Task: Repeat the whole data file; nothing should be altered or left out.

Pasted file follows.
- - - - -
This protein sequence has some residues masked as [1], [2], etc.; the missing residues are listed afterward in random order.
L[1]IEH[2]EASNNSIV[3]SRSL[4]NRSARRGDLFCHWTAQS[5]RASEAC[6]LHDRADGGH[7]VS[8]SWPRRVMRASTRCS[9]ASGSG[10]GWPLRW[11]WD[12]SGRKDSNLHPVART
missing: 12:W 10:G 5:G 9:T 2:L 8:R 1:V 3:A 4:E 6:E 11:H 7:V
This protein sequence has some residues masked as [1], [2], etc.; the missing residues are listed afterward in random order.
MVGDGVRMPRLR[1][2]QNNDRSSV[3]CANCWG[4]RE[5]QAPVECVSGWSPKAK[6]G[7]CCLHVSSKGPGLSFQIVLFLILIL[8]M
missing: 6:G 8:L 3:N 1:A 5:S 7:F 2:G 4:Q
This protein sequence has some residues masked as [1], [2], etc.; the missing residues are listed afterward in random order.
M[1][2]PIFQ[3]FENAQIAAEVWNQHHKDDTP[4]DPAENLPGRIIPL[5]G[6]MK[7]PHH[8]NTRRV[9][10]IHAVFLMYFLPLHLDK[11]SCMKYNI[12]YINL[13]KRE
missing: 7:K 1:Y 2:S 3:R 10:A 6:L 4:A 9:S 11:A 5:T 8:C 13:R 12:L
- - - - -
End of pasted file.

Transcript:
This protein sequence has some residues masked as [1], [2], etc.; the missing residues are listed afterward in random order.
L[1]IEH[2]EASNNSIV[3]SRSL[4]NRSARRGDLFCHWTAQS[5]RASEAC[6]LHDRADGGH[7]VS[8]SWPRRVMRASTRCS[9]ASGSG[10]GWPLRW[11]WD[12]SGRKDSNLHPVART
missing: 12:W 10:G 5:G 9:T 2:L 8:R 1:V 3:A 4:E 6:E 11:H 7:V
This protein sequence has some residues masked as [1], [2], etc.; the missing residues are listed afterward in random order.
MVGDGVRMPRLR[1][2]QNNDRSSV[3]CANCWG[4]RE[5]QAPVECVSGWSPKAK[6]G[7]CCLHVSSKGPGLSFQIVLFLILIL[8]M
missing: 6:G 8:L 3:N 1:A 5:S 7:F 2:G 4:Q
This protein sequence has some residues masked as [1], [2], etc.; the missing residues are listed afterward in random order.
M[1][2]PIFQ[3]FENAQIAAEVWNQHHKDDTP[4]DPAENLPGRIIPL[5]G[6]MK[7]PHH[8]NTRRV[9][10]IHAVFLMYFLPLHLDK[11]SCMKYNI[12]YINL[13]KRE
missing: 7:K 1:Y 2:S 3:R 10:A 6:L 4:A 9:S 11:A 5:T 8:C 13:R 12:L